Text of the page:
Do You Believe This?

Paul felt that his teaching about the bodily resurrection was important enough to mention again to the local church in northern Greece:

Now may the God of peace himself sanctify you completely, and may your whole spirit and soul and body be kept blameless at the coming of our Lord Jesus Christ.  He who calls you is faithful; he will surely do it (I Thessalonians 5:23-24).

I believe our spirit is the inner core of our “being.”  It is who we are.  When God regenerates us, it is in our spirit that this transformation first takes place.  We are born again.  We are made new. But, our spirit is not perfect even then.

I think the soul includes our mind and emotions.  It is our psychology, our logic, our feelings, our “heart.”  You know from experience how far from perfect each element of your soul is!

(Some people don’t believe there is any distinction between these parts.  They refer to Jesus’s comment in Mark 12 about loving God with your heart and soul and mind and strength.  The spirit is not mentioned there.  Their view is that these terms are just descriptive of a person’s innermost being, and thus, any distinction doesn’t matter.)

Paul is referring to the “whole” individual (v. 23).  And he/she is not complete without the body.  The body must rise again at the coming of Christ as Paul explained earlier in 4:16-17.  Paul makes an addition to his comments on the rising up of the body.   So when the soul, spirit, and body are united  the person will be whole again and will be without sin.   God will finish the work of sanctification, declaring each Christian blameless as Christ returns.

I wonder why he makes such a point of this putting the whole person back together? One idea is that it shows us what oneness and wholeness each individual is.  The individual matters. The culture that devalues the individual is ignoring this teaching.  It affects how we respect others, care for them, treat them.  Old people’s bodies matter; they should be kept clean.  Unborn infant bodies should be handled with respect.

It also shows us how penetrating sin is since each part has to be sanctified. It teaches us that a sin like sexual impurity can’t be isolated from the soul and mind and emotions.  The consequences will affect more than just the body.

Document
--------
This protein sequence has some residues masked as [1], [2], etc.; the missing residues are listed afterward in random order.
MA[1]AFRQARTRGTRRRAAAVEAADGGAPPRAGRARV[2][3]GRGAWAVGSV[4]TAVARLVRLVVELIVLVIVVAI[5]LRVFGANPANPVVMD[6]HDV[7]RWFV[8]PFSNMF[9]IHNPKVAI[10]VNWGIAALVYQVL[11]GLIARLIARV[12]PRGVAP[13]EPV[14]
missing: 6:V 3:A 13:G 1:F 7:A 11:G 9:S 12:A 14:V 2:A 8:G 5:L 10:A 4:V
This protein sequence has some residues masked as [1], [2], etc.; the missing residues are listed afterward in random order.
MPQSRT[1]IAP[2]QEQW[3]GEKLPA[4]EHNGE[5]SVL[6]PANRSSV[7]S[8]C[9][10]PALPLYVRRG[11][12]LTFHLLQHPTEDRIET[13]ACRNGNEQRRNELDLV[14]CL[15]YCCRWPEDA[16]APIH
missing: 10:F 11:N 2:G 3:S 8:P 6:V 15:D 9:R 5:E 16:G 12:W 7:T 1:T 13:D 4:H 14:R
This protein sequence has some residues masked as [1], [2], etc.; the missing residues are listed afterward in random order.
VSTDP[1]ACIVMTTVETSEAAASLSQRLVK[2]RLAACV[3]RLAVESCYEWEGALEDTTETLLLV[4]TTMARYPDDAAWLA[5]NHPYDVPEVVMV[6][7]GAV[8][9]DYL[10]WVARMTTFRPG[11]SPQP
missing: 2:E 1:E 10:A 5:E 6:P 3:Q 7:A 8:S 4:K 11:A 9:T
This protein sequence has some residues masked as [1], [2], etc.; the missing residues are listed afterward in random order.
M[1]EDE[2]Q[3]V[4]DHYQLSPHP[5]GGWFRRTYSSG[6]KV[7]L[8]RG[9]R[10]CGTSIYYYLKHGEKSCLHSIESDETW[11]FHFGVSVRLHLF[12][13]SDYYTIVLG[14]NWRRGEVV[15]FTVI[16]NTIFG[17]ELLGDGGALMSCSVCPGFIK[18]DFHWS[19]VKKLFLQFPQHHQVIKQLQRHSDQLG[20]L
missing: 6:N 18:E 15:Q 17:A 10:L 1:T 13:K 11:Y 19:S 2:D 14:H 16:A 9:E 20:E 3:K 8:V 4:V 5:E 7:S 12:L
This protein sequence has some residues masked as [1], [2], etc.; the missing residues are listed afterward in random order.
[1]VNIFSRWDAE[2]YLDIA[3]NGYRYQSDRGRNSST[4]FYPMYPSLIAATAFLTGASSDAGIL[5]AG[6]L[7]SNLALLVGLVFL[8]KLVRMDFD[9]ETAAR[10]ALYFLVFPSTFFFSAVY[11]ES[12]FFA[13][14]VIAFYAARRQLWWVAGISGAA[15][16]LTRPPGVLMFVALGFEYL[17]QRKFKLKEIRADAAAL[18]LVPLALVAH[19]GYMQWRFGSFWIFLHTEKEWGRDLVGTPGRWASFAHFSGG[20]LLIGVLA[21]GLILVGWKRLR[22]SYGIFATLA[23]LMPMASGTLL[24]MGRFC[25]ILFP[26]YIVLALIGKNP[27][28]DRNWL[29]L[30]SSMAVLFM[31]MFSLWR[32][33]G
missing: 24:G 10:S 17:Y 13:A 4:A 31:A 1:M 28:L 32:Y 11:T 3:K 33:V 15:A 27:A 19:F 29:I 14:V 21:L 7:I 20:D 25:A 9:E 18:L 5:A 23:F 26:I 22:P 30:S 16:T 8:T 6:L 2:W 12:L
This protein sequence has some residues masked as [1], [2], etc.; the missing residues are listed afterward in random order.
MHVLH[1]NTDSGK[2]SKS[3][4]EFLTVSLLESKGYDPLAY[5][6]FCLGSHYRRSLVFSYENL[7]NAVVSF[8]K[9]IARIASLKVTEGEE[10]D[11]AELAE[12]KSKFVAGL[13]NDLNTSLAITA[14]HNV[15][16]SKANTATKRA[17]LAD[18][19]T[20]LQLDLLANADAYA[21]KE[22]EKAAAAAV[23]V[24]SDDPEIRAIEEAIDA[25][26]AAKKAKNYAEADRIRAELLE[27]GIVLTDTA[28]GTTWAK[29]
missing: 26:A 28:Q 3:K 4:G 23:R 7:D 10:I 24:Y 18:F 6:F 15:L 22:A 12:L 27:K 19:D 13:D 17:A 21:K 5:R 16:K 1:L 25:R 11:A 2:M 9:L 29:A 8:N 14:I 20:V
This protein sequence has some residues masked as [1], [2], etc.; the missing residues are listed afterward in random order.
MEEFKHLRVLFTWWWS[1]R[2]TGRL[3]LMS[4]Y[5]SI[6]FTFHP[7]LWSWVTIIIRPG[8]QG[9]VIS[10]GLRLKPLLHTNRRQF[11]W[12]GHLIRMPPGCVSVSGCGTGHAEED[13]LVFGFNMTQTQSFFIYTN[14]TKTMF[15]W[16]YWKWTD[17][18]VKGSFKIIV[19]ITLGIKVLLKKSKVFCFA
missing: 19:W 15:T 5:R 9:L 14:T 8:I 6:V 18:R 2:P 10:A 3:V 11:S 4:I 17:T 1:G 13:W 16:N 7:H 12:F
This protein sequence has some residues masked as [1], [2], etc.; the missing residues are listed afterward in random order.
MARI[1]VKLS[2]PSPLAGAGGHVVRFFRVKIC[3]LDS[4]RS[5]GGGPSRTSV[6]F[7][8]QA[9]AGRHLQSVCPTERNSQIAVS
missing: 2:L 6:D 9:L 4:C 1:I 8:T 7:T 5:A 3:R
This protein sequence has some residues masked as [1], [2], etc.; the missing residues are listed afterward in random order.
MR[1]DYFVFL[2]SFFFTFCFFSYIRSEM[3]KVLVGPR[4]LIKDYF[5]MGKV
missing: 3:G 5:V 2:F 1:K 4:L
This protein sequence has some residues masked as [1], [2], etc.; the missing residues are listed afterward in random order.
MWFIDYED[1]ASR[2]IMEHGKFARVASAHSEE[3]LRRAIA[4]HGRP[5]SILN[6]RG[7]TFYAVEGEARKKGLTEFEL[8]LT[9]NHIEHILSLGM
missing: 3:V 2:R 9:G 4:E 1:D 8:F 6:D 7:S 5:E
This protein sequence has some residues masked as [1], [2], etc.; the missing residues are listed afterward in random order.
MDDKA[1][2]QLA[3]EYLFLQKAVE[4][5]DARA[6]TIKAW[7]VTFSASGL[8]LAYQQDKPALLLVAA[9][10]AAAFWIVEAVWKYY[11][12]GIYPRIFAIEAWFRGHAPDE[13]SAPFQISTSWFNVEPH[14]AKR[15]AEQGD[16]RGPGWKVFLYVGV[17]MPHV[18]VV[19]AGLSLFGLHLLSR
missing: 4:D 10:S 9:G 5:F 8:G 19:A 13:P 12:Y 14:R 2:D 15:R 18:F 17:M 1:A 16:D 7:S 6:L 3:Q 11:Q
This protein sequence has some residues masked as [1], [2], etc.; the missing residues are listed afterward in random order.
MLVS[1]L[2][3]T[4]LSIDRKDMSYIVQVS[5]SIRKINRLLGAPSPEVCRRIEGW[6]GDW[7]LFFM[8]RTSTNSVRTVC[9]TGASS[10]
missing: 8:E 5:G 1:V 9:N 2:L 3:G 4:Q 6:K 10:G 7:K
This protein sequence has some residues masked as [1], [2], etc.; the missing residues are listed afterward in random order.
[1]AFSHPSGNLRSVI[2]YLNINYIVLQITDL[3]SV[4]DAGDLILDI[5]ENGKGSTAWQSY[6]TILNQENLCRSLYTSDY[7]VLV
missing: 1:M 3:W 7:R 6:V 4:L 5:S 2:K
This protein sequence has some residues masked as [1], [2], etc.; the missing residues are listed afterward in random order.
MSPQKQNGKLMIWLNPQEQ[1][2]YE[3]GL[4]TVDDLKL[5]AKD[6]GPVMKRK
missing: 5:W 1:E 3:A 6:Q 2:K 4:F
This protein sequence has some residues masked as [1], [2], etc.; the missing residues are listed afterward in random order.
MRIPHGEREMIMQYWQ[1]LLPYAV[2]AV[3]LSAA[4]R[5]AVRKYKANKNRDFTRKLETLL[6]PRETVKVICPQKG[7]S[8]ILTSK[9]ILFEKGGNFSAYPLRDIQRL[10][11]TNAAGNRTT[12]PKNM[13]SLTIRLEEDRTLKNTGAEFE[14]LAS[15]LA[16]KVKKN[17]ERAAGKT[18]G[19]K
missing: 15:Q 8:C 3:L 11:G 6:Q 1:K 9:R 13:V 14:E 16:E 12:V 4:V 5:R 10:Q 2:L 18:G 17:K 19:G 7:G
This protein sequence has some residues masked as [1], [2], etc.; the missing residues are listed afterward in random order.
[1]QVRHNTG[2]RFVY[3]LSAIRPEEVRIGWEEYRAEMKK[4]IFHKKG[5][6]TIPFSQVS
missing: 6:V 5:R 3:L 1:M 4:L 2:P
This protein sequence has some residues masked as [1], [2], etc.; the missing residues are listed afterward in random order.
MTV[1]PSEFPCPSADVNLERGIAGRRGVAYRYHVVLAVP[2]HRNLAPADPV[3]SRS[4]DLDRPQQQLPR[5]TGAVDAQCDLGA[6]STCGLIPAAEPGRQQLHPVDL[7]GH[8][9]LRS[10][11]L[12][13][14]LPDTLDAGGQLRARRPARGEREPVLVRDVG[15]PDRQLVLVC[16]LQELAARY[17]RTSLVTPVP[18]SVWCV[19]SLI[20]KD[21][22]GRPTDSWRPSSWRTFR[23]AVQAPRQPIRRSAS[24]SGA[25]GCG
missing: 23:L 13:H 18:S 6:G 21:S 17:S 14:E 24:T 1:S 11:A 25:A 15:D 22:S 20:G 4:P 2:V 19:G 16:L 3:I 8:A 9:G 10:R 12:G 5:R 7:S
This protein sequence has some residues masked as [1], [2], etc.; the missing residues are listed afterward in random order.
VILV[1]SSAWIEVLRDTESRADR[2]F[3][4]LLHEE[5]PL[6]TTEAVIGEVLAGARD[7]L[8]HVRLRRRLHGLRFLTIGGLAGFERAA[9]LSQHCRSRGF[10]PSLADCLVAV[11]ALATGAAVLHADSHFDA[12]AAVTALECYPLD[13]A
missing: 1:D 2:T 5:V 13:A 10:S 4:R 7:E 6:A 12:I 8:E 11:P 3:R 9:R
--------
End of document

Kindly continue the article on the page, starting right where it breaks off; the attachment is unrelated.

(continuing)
This teaching also show us how important God considers our body.  Why else would he piece it back together and instantly restore it?

Another application might be that one part  of the whole person is not more esteemed than the other.  The mind or emotions are not superior to the body.  The differences are about function and wholeness and balance.

How would you apply these verses?  Why do you think Paul emphasized this concept so much?

The Heidelberg Catechism, written in 1563, asks:

What comfort does the resurrection of the body afford you?  Answer:  That not only my soul, after this life, shall be immediately taken up to Christ its Head; but also that this my body, raised by the power of Christ, shall again be united with my soul, and made like unto the glorious body of Christ (“The Heidelberg Catechism, (Banner of Truth.org, 2013), p. 40).

Jesus is coming back and those who have loved and trusted him will be raised up in body, soul, and spirit to be with him and enjoy him forever. Do you believe it?

About Carol Brandt

I earned a B.A. in History from Florida State University and M.Ed in.Higher Education from Florida Atlantic University. I taught high school social studies before “retiring” to full-time homemaking and raising two daughters. Now I love being a grandmother to four boys and a girl. I have also raised five collies.

My husband, John, was an optometrist, who worked tirelessly for his profession through private practice and as a consultant, and served on the Board of Trustees of Illinois College of Optometry for twenty years.

Ernest Reisinger was my chief mentor in this warm-hearted application of Calvinism. He gave me many books! The Founders Journal and Founders Conferences, Martyn Lloyd-Jones, and Charles Spurgeon have been other sources of Reformed thinking as well as the other warm-hearted ones listed in my book, “Warm-hearted Calvinists.”

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